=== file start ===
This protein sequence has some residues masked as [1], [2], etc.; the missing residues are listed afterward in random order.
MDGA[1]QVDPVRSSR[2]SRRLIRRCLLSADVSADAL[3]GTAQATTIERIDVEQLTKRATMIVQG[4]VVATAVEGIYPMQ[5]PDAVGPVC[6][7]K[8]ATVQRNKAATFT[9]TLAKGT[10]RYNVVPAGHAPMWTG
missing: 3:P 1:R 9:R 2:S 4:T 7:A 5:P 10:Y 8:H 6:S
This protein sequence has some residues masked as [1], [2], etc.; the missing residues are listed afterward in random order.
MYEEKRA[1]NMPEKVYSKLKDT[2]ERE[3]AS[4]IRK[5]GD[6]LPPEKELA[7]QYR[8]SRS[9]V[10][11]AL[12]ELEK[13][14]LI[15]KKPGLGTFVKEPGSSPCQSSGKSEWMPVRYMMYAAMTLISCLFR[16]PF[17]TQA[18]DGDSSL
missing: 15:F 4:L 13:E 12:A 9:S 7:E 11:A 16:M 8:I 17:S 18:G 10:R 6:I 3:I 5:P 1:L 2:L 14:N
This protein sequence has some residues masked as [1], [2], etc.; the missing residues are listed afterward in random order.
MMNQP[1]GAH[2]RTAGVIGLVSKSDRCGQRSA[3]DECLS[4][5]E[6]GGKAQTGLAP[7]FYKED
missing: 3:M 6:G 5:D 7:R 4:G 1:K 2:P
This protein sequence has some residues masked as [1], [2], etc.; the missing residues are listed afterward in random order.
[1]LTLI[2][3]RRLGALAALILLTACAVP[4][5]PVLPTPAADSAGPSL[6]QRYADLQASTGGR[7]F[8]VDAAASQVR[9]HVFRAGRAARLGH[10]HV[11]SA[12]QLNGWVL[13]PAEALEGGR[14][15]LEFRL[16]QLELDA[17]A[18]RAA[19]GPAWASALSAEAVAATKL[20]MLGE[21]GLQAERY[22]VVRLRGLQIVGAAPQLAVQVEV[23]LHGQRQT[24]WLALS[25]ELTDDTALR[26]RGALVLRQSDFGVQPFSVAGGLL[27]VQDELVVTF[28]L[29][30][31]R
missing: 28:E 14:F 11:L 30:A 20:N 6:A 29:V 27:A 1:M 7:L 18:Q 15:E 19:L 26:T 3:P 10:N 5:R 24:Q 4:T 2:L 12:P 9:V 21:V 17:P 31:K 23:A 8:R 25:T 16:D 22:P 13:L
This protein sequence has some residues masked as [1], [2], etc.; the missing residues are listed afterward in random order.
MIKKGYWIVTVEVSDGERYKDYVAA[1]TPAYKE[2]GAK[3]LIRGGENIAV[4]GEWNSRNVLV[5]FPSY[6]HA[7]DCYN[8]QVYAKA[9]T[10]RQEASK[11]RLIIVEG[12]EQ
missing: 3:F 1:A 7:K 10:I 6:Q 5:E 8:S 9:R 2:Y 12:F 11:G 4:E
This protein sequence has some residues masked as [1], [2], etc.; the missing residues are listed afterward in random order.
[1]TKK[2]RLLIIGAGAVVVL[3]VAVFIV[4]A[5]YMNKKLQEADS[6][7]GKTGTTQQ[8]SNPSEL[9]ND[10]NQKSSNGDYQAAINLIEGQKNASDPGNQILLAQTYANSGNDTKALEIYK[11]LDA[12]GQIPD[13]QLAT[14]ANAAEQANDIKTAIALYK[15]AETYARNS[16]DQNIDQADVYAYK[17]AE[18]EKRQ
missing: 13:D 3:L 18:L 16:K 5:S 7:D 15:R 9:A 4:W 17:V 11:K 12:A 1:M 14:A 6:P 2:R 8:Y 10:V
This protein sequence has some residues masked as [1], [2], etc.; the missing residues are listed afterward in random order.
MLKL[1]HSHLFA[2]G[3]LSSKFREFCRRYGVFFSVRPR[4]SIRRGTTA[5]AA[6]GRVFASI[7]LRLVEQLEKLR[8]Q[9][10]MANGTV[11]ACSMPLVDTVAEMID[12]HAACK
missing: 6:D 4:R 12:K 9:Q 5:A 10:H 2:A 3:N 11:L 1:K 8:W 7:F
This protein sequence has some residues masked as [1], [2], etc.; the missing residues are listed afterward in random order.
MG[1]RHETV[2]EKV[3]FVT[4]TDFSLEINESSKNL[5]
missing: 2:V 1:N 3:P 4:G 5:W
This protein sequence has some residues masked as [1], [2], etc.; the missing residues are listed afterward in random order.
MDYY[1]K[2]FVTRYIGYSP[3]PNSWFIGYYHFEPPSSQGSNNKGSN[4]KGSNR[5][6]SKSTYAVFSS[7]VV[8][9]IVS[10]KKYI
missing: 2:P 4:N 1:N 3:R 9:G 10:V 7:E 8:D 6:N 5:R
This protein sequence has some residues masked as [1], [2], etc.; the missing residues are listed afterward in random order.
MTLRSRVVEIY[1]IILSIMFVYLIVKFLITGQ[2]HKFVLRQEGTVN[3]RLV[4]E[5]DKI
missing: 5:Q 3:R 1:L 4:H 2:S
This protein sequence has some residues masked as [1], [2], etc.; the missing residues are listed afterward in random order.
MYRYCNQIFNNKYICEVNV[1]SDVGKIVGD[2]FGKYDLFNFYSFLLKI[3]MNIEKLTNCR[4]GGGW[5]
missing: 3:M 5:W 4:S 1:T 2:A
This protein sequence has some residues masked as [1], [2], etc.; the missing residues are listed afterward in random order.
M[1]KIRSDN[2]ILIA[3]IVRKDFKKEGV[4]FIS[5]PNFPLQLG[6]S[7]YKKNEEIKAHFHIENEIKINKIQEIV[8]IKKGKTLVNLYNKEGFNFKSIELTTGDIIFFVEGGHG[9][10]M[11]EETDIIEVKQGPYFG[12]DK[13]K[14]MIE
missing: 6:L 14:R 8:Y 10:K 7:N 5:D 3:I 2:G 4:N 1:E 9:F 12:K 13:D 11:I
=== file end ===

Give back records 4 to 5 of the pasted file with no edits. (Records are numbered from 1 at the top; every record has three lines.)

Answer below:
This protein sequence has some residues masked as [1], [2], etc.; the missing residues are listed afterward in random order.
[1]LTLI[2][3]RRLGALAALILLTACAVP[4][5]PVLPTPAADSAGPSL[6]QRYADLQASTGGR[7]F[8]VDAAASQVR[9]HVFRAGRAARLGH[10]HV[11]SA[12]QLNGWVL[13]PAEALEGGR[14][15]LEFRL[16]QLELDA[17]A[18]RAA[19]GPAWASALSAEAVAATKL[20]MLGE[21]GLQAERY[22]VVRLRGLQIVGAAPQLAVQVEV[23]LHGQRQT[24]WLALS[25]ELTDDTALR[26]RGALVLRQSDFGVQPFSVAGGLL[27]VQDELVVTF[28]L[29][30][31]R
missing: 28:E 14:F 11:L 30:A 20:N 6:A 29:V 27:A 1:M 7:L 18:Q 15:E 19:L 26:T 3:P 10:N 5:R 24:Q 4:T 2:L 12:P 9:V 21:V 17:P 31:K 23:A 8:R 25:T 16:D 22:P 13:L
This protein sequence has some residues masked as [1], [2], etc.; the missing residues are listed afterward in random order.
MIKKGYWIVTVEVSDGERYKDYVAA[1]TPAYKE[2]GAK[3]LIRGGENIAV[4]GEWNSRNVLV[5]FPSY[6]HA[7]DCYN[8]QVYAKA[9]T[10]RQEASK[11]RLIIVEG[12]EQ
missing: 3:F 1:A 7:K 10:I 6:Q 5:E 8:S 9:R 2:Y 12:F 11:G 4:E